At one company I worked for the Cics Front-End programs only did Screen handling; the business logic / DB access was all done in Backend programs. For Testing the backend we would setup the Test data with FileAid. Write a program like


Read Input Test
While not end-of-file
     Call Backend
     Write Backends-Response to output file
      Read Input Test
End-While

While there is nothing pretty about this process, Good points include
·    Test runs are much Faster and more reliable than some Screen recording programs that I have used.
·    For regression testing can just compare the files
·    If input to the backend changes, you copy the Test file and add the extra Fields with FileAid. With Screen recorder's you may have to rerecord the script.

Wether this would be a good technique  in the java world I do not know
 

RE: Do you need an editor for fixed blocked files?

I work with SPF/SE from Command Technology Corporation, an editor that understands the editing commands from the IBM mainframe, but it can do a lot more. For example: you can execute change commands or even macro's on selected sources. You can for example select sources by searching for something inside the source and change only those selected sources. I use it all the time also for conversions... (i have no shares or so, just a very satisfied user)

RE: Do you need an editor for fixed blocked files?

Hi Crox,

But SPF/SE is an source code editor, not a database editor.
 

RE: Do you need an editor for fixed blocked files?

i thought it was about "Do you need an editor for fixed blocked files?" ....

RE: Do you need an editor for fixed blocked files?

(OP)
Crox: Yes I was actually looking for editors that can be used to edit fixed length files. Thanks for the pointer!

RE: Do you need an editor for fixed blocked files?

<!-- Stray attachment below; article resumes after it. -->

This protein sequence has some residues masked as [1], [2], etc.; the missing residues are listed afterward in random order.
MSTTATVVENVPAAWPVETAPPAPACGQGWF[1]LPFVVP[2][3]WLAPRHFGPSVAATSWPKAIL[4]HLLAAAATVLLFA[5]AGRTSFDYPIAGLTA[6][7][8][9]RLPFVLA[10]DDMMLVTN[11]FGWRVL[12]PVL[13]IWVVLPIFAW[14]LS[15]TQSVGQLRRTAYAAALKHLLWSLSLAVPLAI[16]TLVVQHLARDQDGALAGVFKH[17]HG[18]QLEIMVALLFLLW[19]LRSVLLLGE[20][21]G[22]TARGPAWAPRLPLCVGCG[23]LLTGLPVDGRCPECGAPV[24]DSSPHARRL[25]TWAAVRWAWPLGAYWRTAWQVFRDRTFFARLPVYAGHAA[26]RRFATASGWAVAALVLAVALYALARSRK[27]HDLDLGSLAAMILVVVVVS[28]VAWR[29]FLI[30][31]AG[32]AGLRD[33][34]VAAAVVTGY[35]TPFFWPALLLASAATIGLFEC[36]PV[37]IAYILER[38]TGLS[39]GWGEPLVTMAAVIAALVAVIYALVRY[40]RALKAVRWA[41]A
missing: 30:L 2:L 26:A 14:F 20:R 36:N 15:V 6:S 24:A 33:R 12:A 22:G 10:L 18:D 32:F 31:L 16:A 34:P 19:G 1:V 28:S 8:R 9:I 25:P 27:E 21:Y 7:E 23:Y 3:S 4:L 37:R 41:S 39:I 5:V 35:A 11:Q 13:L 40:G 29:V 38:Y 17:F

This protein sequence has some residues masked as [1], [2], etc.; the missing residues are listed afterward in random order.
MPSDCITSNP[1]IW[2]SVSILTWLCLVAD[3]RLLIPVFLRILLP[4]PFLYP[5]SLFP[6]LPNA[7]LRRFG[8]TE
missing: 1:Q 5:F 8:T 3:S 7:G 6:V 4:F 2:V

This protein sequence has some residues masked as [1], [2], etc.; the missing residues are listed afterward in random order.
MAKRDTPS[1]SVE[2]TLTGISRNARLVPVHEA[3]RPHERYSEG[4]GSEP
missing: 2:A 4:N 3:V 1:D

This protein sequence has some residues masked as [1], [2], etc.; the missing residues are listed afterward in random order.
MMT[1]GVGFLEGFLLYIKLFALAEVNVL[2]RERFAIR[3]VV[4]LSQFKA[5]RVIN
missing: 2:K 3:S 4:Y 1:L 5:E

I have been programming for about ten years and also use SPF/SE on the PC. It is a great fixed length file editor. Especially for handling editing Mainframe files on the PC. It is not just for source code but it is good in that area also. Liked it so much I bought my own copy.
 

RE: Do you need an editor for fixed blocked files?

In the past, I used SPF/PC on the PC.  I found it to be clumsy to use as it emulated the mainframe terminal processing logic too closely. Is SPF/SE better in this regard?  It sounds like it may be.  

RE: Do you need an editor for fixed blocked files?

I have SPF/SE version 2.5, I use it now and then only for maintenance of the S-COBOL code (for AppMaster Builder).
I thought that it's only for source code editing.
 

RE: Do you need an editor for fixed blocked files?

@webrabbit: you can try it out by downloading a trial version that can not save files.... I like the way it works. There are a few statements like for example:

Select block .zf 15 .zl 22;cut

now the columns from column 15 thru 22 are cut out....

you can paste them again on an other positon

@mikron: you can edit any file. It depends on the profile how it is handled. When you have to separate records or things like that, i use Ca-realia's RCOPY to break up a binairy file into smaller records or so. Also to convert from ebcdic to ascii or the other way around, i use rcopy. It is for free and works very fast. SPF/SE can also edit ebcdic. It handles also macro's in C. SPF/SE is also very usable to edit files with large records, larger than the mainframe wants to handle.  

RE: Do you need an editor for fixed blocked files?

I love the line commands on SPF/SE, you know what I mean: cc..cc for copying the block mm..mm for moving, shifting blocks to left or right  with ((n..(( or ))n..)) etc.. This is very useful for languages like COBOL, RPG and other.

I know, that it support the macros written in C-like language - we are using some macros. Btw, some colleagues of me dislike it, because it doesn't support macros in REXX and therefore they rather use kedit.

Privately, I'm using vim because it supports the syntaxhighlighting of all the languages I'm using - and it's free. And $199 for SPE/SE or $129 for kediw seems for me to be expensive.
Ok, I'm not working on mainfraime and doesn't need to look at fixed blocked files. I'm the programmer on iSeries (aka AS/400), where we have DB2 and can look at it using SQL.